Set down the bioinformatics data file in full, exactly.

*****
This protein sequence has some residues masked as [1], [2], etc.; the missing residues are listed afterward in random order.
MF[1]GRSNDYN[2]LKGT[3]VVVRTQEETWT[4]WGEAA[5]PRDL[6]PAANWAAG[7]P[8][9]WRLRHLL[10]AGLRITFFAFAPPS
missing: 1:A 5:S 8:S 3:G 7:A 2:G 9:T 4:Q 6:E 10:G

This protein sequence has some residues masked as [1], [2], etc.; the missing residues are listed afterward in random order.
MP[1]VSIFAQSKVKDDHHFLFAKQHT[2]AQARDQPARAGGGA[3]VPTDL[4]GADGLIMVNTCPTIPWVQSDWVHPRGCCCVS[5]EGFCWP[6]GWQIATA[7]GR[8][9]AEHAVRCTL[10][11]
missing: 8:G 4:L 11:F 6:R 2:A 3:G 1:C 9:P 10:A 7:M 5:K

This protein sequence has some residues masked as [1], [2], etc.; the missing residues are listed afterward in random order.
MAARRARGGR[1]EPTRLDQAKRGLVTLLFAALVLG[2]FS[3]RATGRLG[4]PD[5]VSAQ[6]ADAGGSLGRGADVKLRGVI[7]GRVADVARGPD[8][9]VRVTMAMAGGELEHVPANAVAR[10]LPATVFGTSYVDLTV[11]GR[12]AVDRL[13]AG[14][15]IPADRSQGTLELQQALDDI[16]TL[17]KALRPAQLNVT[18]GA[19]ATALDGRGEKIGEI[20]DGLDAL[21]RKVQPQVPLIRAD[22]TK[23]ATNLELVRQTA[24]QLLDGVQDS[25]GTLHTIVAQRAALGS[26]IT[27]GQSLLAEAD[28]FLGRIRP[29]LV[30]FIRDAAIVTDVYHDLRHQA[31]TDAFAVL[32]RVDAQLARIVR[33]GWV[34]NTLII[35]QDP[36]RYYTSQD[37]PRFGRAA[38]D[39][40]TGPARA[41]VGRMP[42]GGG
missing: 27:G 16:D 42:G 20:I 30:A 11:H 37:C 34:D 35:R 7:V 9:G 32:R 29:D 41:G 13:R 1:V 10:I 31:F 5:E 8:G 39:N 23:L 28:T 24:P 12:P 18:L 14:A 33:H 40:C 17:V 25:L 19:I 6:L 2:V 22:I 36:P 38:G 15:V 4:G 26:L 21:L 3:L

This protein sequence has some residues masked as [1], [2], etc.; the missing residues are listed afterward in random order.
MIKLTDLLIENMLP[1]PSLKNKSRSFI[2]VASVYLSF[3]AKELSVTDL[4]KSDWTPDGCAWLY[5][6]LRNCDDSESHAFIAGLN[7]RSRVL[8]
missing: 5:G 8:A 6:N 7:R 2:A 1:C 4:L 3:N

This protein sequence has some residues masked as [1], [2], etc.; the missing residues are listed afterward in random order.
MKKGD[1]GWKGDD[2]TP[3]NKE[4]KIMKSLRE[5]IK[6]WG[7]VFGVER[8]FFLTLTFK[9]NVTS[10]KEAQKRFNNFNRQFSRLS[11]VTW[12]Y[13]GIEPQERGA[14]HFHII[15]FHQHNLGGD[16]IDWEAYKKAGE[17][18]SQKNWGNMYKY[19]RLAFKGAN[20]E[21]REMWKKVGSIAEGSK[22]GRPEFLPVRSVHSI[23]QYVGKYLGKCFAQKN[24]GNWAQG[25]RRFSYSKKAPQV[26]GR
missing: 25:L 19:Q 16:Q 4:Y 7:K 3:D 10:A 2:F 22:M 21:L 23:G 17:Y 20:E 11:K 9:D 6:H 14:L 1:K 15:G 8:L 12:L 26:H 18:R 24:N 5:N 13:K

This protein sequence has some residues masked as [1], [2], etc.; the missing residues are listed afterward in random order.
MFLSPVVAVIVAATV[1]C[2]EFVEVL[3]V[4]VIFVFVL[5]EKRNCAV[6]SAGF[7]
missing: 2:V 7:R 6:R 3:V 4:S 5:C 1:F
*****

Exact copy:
This protein sequence has some residues masked as [1], [2], etc.; the missing residues are listed afterward in random order.
MF[1]GRSNDYN[2]LKGT[3]VVVRTQEETWT[4]WGEAA[5]PRDL[6]PAANWAAG[7]P[8][9]WRLRHLL[10]AGLRITFFAFAPPS
missing: 1:A 5:S 8:S 3:G 7:A 2:G 9:T 4:Q 6:E 10:G

This protein sequence has some residues masked as [1], [2], etc.; the missing residues are listed afterward in random order.
MP[1]VSIFAQSKVKDDHHFLFAKQHT[2]AQARDQPARAGGGA[3]VPTDL[4]GADGLIMVNTCPTIPWVQSDWVHPRGCCCVS[5]EGFCWP[6]GWQIATA[7]GR[8][9]AEHAVRCTL[10][11]
missing: 8:G 4:L 11:F 6:R 2:A 3:G 1:C 9:P 10:A 7:M 5:K

This protein sequence has some residues masked as [1], [2], etc.; the missing residues are listed afterward in random order.
MAARRARGGR[1]EPTRLDQAKRGLVTLLFAALVLG[2]FS[3]RATGRLG[4]PD[5]VSAQ[6]ADAGGSLGRGADVKLRGVI[7]GRVADVARGPD[8][9]VRVTMAMAGGELEHVPANAVAR[10]LPATVFGTSYVDLTV[11]GR[12]AVDRL[13]AG[14][15]IPADRSQGTLELQQALDDI[16]TL[17]KALRPAQLNVT[18]GA[19]ATALDGRGEKIGEI[20]DGLDAL[21]RKVQPQVPLIRAD[22]TK[23]ATNLELVRQTA[24]QLLDGVQDS[25]GTLHTIVAQRAALGS[26]IT[27]GQSLLAEAD[28]FLGRIRP[29]LV[30]FIRDAAIVTDVYHDLRHQA[31]TDAFAVL[32]RVDAQLARIVR[33]GWV[34]NTLII[35]QDP[36]RYYTSQD[37]PRFGRAA[38]D[39][40]TGPARA[41]VGRMP[42]GGG
missing: 27:G 16:D 42:G 20:I 30:A 11:H 37:C 34:D 35:R 7:V 9:G 32:R 29:D 41:G 13:R 1:V 10:I 31:F 5:E 8:G 39:N 23:L 28:T 24:P 12:P 18:L 14:A 33:H 40:C 17:V 25:L 19:I 6:L 2:V 22:I 36:P 38:G 15:V 4:G 26:L 21:L 3:L

This protein sequence has some residues masked as [1], [2], etc.; the missing residues are listed afterward in random order.
MIKLTDLLIENMLP[1]PSLKNKSRSFI[2]VASVYLSF[3]AKELSVTDL[4]KSDWTPDGCAWLY[5][6]LRNCDDSESHAFIAGLN[7]RSRVL[8]
missing: 5:G 8:A 6:N 7:R 2:A 1:C 4:L 3:N

This protein sequence has some residues masked as [1], [2], etc.; the missing residues are listed afterward in random order.
MKKGD[1]GWKGDD[2]TP[3]NKE[4]KIMKSLRE[5]IK[6]WG[7]VFGVER[8]FFLTLTFK[9]NVTS[10]KEAQKRFNNFNRQFSRLS[11]VTW[12]Y[13]GIEPQERGA[14]HFHII[15]FHQHNLGGD[16]IDWEAYKKAGE[17][18]SQKNWGNMYKY[19]RLAFKGAN[20]E[21]REMWKKVGSIAEGSK[22]GRPEFLPVRSVHSI[23]QYVGKYLGKCFAQKN[24]GNWAQG[25]RRFSYSKKAPQV[26]GR
missing: 25:L 19:Q 16:Q 4:Y 7:K 3:D 10:A 2:F 22:M 21:L 23:G 17:Y 20:E 11:K 9:D 6:H 14:L 1:K 15:G 8:L 12:L 26:H 18:R 24:N 5:N 13:K

This protein sequence has some residues masked as [1], [2], etc.; the missing residues are listed afterward in random order.
MFLSPVVAVIVAATV[1]C[2]EFVEVL[3]V[4]VIFVFVL[5]EKRNCAV[6]SAGF[7]
missing: 2:V 7:R 6:R 3:V 4:S 5:C 1:F